Around these parts, there's no doubt you already know all about Jim Starlin. He's the legendary comics creator behind Marvel titans like Thanos, Gamora, and Drax the Destroyer, all of which have become household names thanks to the sprawling empire that is the Marvel Cinematic Universe. Starlin's also the creator behind Dreadstar, a creator-owned cosmic tale that's sat dormant for the better part of three decades. Now, sometime by the end of the year, Starlin will release his first Dreadstar story in 25 years with Dreadstar Returns, an original graphic novel that is now being funded on Kickstarter.
We recently had the chance to catch up with Starlin, who's hunkered down in the Northwoods as he waits out the ongoing coronavirus pandemic. Over the course of our chat, we spoke about Dreadstar Returns and the future of the space outlaw, the anniversary of his cameo role in Avengers: Endgame, and all sorts of other tidbits strewn about.
Keep scrolling to see our full chat with the comics icon:
ComicBook.com: So right out of the gates, if you don't mind me asking, how are you keeping busy these days with quarantining, self-isolating, and such?
Jim Starlin: Basically working my ass off on this Dreadstar pencils and occasionally going out and clearing deadwood around the house and clearing the trail that goes back into the woods. I live up in the mountains.
Dreadstar Returns comes across the newswire and is total surprise and shocker to many. I think I remembered watching you out at a con in 2018, where you had said, at the time, you were looking for an artist to help you bring back the Dreadstar legacy, with your hand injury and such. At what point did you just kind of throw your hands up and say, "Screw it, I'm going to get back to the drawing board myself."?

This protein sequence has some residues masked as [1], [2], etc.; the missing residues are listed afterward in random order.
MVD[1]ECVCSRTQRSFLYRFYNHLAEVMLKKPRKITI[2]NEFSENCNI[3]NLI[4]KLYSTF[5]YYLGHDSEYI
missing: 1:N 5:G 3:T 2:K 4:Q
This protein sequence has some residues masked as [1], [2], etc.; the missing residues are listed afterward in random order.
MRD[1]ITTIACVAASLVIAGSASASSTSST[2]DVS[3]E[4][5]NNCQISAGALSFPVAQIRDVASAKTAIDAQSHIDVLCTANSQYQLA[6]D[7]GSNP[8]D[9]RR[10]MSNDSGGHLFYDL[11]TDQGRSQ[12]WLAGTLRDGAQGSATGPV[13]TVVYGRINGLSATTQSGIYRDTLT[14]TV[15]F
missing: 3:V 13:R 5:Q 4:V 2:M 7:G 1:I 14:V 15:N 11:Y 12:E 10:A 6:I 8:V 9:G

I never gave it up completely. I mean after my hands healed, with quotation marks around the healing part. I tried drawing and I'd get to about... I can only do about 10, 15 minutes before my hand cramped up terribly because I really blew a lot of muscle out from between my thumb and my forefinger. I had like an inch wide hole going about an inch and a half deep between my thumb and my finger. So they stitched up and I did physical therapy and I continue to go back to the drawing board. I had this rubber ball. I'd sit there when I'm watching a movie or the news and I'd squeeze that and doing these other exercises. And occasionally I'd have these dreams where I was drawing and I'd get up in the morning and I go, "Shit, that was just a dream." So the desire and the process was there.